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Can a landlord, owner or agent put the rent up whenever they want?

The rules for increasing rent depend on the type of rental agreement in place.

In a short-term lease (up to five years), the landlord cannot increase the rent:

  • before the end date of a fixed-term agreement, unless the terms of the lease allow for an increase 
  • more than once in any six-month period, for leases that started before 19 June 2019
  • more than once in any 12-month period, for leases starting on or after 19 June 2019. 

In a long-term lease (more than five years) using Form 2, the tenant and landlord can schedule the date and amount of the rent increase in the agreement. The increases cannot occur more frequently than every 12 months, and the amount must be based on one of four options:

The landlord must give the tenant at least 60 days’ notice in writing of a rent increase, except where the increase is a fixed dollar amount included in a long-term lease agreement using Form 2. The landlord can notify the tenant using the Notice of rent increase to tenant/s of rented premises (Word, 842KB). Note: an updated form will be available from 19 June 2019.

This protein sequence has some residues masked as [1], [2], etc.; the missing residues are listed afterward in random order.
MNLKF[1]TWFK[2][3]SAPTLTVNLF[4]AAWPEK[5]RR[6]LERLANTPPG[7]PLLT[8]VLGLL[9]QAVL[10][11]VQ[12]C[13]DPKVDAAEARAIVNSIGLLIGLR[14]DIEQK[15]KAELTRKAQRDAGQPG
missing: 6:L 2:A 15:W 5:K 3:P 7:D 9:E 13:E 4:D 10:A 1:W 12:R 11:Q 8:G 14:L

If a tenant believes the proposed increased rent is too high, taking into account the cost of similar properties in the area, they can ask us to carry out a rent assessment. Download our Request for repairs inspection or rent assessment (Word, 766KB).

The tenant must make the request in writing within 30 days of receiving the Notice of rent increase to tenant/s of rented premises, and include a copy of the notice with their request.

If we think the increased rent is excessive we may try, with the tenant’s permission, to negotiate a smaller increase. If we cannot reach an agreement with the landlord, we will give both parties a copy of our report. The tenant has 30 days from receiving our assessment to ask for a ruling by the Victorian Civil and Administrative Tribunal (VCAT).

Tenants and Landlords